If I had to rank the stupidest/scariest situations I've gotten myself into while snowboarding or skiing, getting lost in Khyber's at the end of a long day would hands down land at the top.
Unfamiliar with the terrain, I was following my friend, when we headed down a less-skied out section of the trees.
The further we got, the more apprehensive I felt, and when we lost the tracks altogether, the fear really set in, made worse when we realized that neither of us had cell reception and my friend revealed that he'd heard things get "cliffed out" if you go too far.
We talked it over and traversed to skier's right, as far as we could go, then dismounted and began walking down the mountain.
Three hours later, we popped out in a cul-de-sac, where we called a cab and then headed back to the village.
In reality, we got off easy. But that's not to say the experience didn't put the fear of God in me. I remember my mind racing as we trudged through the forest and darkness set in, cursing myself for blindly following someone with little mountain knowledge and wondering how my family would react if things went (even more) sideways. Every moment felt drawn out, taking on a weightiness that's difficult to put into words.
This wasn't the first time I'd done something stupid. In Sun Peaks, where I grew up riding, I rode through dangerous, permanently closed terrain on more than one occasion, oblivious to the fact it was closed for a reason. And in France, when I was 19, I remember traversing into a giant, open bowl that I had no business being in.
Like others, I grew up watching ski and snowboard movies that glorified riders who out-road their own sluff. It was another variable in their runs, adding an extra layer of challenge/exhilaration to otherworldly backcountry lines.
Looking back, it's startling to think of just how reckless my thinking was, how the allure of powder turns seemed to trump everything.
I recently took in a panel discussion on this year's challenging snowpack featuring four people with an astonishing amount of backcountry knowledge: Wayne Flann, a part-time ski patroller and popular avalanche blogger; Mitchell Sulkers, an avalanche safety instructor who gets into the backcountry about 150 days a year; Abby Cooper, a remote backcountry photographer; and Ross Berg, founder and director of Altus Mountain Guides.
With a faceted layer buried deep in the snow, and legions of people getting into backcountry skiing (Fitness!), there is potential for something very bad to happen.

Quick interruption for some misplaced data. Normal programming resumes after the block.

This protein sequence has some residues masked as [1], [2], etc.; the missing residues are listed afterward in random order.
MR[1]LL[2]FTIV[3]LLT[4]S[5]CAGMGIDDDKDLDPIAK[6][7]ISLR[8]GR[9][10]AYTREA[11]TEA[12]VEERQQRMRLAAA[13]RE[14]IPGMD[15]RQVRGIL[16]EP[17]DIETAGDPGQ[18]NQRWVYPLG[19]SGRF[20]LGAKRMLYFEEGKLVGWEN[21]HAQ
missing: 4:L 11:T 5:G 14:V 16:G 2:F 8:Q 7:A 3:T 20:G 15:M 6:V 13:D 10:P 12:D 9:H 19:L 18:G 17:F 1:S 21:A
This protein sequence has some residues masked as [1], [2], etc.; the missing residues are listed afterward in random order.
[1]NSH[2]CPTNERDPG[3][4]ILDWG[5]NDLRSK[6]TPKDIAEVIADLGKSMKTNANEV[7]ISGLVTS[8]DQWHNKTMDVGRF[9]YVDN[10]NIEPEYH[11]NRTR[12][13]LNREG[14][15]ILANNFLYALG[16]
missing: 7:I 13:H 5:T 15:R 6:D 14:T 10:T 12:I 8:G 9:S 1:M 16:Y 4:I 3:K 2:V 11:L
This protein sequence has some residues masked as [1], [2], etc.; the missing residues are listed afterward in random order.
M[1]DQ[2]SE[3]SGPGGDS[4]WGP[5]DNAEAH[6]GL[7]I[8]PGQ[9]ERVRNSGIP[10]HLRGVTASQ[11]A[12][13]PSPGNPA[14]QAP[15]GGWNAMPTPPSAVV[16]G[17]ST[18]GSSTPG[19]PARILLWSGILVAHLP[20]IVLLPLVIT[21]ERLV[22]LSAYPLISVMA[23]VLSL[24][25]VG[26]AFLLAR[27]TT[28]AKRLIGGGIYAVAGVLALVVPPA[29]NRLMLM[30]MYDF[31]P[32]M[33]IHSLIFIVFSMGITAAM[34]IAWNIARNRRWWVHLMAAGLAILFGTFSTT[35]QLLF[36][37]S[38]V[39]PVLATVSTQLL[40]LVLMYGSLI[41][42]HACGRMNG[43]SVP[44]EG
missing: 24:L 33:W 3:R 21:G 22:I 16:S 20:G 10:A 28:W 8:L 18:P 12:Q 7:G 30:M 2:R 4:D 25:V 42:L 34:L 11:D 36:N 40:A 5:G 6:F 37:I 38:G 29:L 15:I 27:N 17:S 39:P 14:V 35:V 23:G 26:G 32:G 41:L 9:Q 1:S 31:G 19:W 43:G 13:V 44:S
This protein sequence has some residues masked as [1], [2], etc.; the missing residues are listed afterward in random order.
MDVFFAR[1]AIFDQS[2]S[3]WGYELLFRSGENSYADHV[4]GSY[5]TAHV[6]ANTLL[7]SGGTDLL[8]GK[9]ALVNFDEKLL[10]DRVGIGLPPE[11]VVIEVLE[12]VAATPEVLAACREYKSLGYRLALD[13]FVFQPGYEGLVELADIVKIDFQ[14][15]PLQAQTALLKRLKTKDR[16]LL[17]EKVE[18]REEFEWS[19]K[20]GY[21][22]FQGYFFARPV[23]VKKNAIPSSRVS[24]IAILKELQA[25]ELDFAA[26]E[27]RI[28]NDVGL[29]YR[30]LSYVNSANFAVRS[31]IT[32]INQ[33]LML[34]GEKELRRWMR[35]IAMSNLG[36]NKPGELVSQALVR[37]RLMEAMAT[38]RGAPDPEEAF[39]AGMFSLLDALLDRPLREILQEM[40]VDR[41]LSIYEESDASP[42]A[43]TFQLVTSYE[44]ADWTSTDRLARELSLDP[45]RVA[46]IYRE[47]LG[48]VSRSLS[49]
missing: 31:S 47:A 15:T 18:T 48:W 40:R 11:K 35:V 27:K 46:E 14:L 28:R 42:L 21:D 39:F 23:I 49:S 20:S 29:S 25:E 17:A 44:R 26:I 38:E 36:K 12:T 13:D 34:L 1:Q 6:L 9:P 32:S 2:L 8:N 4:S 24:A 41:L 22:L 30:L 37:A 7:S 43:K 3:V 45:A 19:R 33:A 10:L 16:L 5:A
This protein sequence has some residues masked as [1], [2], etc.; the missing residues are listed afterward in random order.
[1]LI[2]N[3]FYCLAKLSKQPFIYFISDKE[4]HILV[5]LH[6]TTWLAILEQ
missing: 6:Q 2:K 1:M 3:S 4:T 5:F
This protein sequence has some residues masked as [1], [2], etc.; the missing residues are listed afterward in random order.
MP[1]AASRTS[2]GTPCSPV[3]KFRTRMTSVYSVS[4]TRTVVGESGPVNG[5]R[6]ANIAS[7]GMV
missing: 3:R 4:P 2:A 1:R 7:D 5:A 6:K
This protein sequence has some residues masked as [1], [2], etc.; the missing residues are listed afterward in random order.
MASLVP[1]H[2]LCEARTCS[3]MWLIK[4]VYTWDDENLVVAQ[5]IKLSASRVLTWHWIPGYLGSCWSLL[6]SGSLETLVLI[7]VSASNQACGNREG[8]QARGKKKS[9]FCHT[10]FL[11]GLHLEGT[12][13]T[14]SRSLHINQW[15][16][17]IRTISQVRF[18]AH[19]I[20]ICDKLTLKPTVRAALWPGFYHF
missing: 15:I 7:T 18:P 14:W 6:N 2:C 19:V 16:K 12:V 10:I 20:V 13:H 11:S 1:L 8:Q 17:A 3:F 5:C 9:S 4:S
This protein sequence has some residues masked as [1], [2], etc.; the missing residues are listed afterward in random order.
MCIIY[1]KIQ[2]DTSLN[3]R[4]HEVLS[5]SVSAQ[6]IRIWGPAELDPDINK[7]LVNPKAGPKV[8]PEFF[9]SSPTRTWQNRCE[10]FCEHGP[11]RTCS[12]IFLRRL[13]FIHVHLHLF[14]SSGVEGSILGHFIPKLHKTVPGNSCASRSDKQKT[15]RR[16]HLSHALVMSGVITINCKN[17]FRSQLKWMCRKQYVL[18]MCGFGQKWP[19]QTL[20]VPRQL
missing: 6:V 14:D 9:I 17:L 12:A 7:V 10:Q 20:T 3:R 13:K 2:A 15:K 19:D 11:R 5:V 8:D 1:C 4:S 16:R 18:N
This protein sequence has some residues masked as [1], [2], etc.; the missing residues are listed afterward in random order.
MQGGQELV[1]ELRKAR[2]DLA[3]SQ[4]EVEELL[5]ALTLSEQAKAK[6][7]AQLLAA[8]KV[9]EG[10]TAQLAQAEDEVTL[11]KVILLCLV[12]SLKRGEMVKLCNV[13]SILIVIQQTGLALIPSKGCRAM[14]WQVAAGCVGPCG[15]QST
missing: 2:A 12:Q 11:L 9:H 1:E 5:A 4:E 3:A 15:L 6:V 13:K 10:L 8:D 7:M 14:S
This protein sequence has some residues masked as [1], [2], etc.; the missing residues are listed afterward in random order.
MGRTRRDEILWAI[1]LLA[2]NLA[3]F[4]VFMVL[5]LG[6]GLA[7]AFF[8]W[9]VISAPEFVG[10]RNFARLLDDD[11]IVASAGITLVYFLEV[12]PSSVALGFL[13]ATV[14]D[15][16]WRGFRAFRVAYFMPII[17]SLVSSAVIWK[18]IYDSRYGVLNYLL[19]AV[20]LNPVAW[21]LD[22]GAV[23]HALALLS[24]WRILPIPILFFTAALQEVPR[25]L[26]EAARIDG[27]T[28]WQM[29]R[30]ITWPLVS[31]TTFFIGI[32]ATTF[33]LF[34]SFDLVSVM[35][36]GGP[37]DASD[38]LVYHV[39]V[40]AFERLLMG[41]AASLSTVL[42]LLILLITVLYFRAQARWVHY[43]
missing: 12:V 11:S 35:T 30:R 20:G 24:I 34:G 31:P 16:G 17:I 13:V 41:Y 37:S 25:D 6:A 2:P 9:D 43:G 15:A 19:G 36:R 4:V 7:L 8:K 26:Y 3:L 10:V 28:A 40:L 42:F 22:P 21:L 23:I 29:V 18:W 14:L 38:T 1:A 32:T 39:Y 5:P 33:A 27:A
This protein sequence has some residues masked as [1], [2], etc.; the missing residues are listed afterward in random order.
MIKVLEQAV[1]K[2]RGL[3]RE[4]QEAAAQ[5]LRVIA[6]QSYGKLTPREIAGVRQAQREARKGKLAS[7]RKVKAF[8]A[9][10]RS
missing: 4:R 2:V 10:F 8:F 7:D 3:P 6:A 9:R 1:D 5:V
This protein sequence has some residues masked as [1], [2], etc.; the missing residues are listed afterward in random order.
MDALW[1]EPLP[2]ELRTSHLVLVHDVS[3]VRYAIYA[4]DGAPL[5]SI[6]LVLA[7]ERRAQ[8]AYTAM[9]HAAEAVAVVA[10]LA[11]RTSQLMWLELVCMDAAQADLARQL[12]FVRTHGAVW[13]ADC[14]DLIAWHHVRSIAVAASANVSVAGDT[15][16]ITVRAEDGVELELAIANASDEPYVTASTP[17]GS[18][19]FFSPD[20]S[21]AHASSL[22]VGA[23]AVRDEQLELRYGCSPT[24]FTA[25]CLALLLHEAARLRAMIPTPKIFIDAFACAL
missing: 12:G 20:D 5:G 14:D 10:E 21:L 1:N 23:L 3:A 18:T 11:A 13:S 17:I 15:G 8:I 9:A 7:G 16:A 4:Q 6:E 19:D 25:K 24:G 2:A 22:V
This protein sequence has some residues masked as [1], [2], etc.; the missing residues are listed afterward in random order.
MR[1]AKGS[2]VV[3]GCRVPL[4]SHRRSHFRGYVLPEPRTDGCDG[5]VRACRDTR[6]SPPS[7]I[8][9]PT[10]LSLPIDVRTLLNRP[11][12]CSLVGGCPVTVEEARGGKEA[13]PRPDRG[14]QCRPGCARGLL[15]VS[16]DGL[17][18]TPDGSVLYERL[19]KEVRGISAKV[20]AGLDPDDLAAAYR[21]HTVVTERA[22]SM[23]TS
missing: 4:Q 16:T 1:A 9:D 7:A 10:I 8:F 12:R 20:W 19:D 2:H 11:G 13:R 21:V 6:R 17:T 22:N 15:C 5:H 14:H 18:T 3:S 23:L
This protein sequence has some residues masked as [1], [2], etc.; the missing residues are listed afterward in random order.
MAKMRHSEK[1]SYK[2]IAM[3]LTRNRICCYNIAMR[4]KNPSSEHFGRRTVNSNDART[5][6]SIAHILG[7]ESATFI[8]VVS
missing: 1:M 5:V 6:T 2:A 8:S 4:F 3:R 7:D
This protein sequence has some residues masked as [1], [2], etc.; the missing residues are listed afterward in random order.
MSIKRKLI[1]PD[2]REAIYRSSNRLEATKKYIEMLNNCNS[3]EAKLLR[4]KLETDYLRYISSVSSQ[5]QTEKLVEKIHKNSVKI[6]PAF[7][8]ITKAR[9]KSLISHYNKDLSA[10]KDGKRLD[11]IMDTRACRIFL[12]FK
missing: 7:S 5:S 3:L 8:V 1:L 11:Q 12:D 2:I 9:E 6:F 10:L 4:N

And one got the sense from the discussion that the panelists are deeply concerned people are making sketchy decisions and aren't fully cognizant of the risk associated with this year's snowpack.
While I'm still passionate about riding, I like to think that I am a lot more conscious about my decision making. I still, occasionally, do stupid things—but far less frequently (and to lesser degree) than I did in the past.
As Berg put it during his eloquent remarks, it's important to recalibrate your expectations, to consciously refine what brings you joy when skiing.
When he was young and lived in Chamonix, he would "do all these really dangerous things" before coming to an important realization.
"I was like, 'You know what, I have to make drinking coffee just as important as going skiing, because if I don't appreciate the things that I can do, when I can't go ski crazy mountains, I'm going to die," he said.
Berg therefore made a "conscious shift" to recognize that "there are other things in my life, and I'm going to wait until it's the right moment to go get crazy. Otherwise, I'm just going to go drink coffee."
That realization, he said, has helped him shift into a new mindset in which he skies what the conditions warrant, rather than goes out with a specific "objective" in mind.
That's good advice. Like Berg, I'm doing my best to enjoy the small pleasures in life. It certainly beats getting lost in the woods.
For some helpful tools and guidance for staying safe out there, check out the AdventureSmart website: www.adventuresmart.ca.